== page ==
"Women want to learn how to shoot." According to NRA's Women on Target program, participation in the female focused instructional shooting clinics increased by 26% in the 2012. National Women on Target Program Coordinator Diane Danielson believes she knows the reason why.
"It's all thanks to word of mouth and the nature of the program," said Danielson. "We're strictly for women, primarily the first time shooter. It's about getting out to shoot and getting over the fear of firing those first shots."
Since the program's fervent beginnings back in 2000, almost eighty-thousand women have stepped onto a Women on Target range. Though the curriculum varies per event, ladies are generally offered the opportunity to fire pistols, rifles and shotguns under the watchful eye of an NRA Certified Instructor.
"The best word I've heard used to described Women on Target is liberating," Danielson offered with a smile. More then just pulling a trigger at NRA Women on Target NRA's Women on Target Instructional Shooting Clinics were created to fill a need — to increase the number of females taking part in the shooting sports. A number that has increased significantly over Shooter smiling at her results at Alaska Women on Target class the years.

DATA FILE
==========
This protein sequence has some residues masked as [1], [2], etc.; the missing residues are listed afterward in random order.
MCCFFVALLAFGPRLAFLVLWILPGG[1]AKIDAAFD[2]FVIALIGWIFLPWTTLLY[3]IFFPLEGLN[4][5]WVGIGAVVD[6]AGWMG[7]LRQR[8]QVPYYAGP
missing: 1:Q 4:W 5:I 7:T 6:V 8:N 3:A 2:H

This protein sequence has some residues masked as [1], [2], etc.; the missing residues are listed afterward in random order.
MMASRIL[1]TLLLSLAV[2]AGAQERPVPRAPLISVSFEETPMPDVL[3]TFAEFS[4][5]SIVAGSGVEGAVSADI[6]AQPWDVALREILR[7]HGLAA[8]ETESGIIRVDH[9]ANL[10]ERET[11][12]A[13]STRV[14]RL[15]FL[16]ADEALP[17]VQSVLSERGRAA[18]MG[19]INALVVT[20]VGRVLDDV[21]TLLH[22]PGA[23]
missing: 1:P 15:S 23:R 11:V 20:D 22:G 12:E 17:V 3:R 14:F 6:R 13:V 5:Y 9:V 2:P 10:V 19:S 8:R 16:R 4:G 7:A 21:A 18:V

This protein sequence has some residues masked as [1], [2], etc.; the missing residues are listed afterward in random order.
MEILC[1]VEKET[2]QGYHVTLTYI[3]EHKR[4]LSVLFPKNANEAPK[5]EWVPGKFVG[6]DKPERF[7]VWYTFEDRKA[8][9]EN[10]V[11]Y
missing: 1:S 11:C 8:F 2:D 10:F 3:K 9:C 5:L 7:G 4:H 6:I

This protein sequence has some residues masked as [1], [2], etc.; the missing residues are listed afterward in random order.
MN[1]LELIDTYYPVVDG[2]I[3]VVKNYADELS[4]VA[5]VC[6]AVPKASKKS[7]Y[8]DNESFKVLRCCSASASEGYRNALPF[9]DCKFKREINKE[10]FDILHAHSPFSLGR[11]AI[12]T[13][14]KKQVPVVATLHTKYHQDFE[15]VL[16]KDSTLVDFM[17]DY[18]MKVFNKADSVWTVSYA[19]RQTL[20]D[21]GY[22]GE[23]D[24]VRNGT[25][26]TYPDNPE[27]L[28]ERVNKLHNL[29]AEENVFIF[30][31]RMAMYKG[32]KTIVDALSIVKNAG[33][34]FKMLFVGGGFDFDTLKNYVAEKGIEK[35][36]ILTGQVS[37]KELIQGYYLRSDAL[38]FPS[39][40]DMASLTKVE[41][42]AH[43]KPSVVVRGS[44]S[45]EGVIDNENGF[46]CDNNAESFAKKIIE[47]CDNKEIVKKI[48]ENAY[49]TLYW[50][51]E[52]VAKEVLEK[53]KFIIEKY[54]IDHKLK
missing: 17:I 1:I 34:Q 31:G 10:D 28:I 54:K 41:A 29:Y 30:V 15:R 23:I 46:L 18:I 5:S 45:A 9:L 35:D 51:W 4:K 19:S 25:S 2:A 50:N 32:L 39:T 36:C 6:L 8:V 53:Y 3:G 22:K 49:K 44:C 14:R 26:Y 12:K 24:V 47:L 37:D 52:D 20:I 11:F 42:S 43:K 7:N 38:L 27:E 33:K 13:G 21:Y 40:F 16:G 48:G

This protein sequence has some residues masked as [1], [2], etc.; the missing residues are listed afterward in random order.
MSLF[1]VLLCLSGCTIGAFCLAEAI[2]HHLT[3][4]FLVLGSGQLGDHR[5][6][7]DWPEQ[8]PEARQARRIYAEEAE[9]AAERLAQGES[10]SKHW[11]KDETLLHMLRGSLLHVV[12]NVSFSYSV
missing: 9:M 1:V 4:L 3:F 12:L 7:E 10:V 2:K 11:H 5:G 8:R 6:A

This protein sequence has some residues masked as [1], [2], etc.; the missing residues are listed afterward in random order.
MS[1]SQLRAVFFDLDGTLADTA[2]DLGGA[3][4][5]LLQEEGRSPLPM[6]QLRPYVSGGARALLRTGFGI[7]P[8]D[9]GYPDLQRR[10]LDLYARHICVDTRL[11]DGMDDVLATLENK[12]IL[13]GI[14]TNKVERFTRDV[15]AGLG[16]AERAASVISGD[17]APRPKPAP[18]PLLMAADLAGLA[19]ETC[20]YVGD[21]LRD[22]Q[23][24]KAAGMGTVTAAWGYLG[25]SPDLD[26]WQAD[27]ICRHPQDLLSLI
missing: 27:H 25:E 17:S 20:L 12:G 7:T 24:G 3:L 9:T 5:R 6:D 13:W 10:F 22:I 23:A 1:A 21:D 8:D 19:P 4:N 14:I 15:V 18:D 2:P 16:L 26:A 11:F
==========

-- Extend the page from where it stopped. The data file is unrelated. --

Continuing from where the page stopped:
"Shooting a gun for the first time can be very intimidating," said Danielson. "The Instructional Shooting Clinics strive to remove that sense of intimidation. Surrounded by women, taught by (almost entirely) women, for women."
But there's more to learn then just pulling a trigger. In fact, a classroom setting is offered at a majority of Women on Target clinics too. "How to buy a gun, how to safely care for a gun, Refuse to be a Victim seminars ... we've got a lot of good people out there teaching great, fundamental lessons that our students seem to enjoy."
California leads the way, Nebraska and Mississippi come in last When looking at the number of classes held state by state, top honors for the number of classes in a calender year goes to California. In second, by a count of 53 to 33, are the gamecocks of South Carolina.
"From there the numbers drop down to the 20s," Danielson explained. "Colorado, Texas and Montana are in the mix too. Unfortunately, we still have a few that haven't held a single clinic." Hawaii, Nebraska, Mississippi and Rhode Island are the states yet to register a single class. Two of the states, Hawaii and Rhode Island, could blame size or restrictions for the lack of clinics. But Nebraska and Mississippi?
"They keep telling me that they already know how to shoot so they don't need clinics, but I think the same could be said about Texas and Montana. There are ladies out there in every state who are eager to learn. We just have to keep pushing."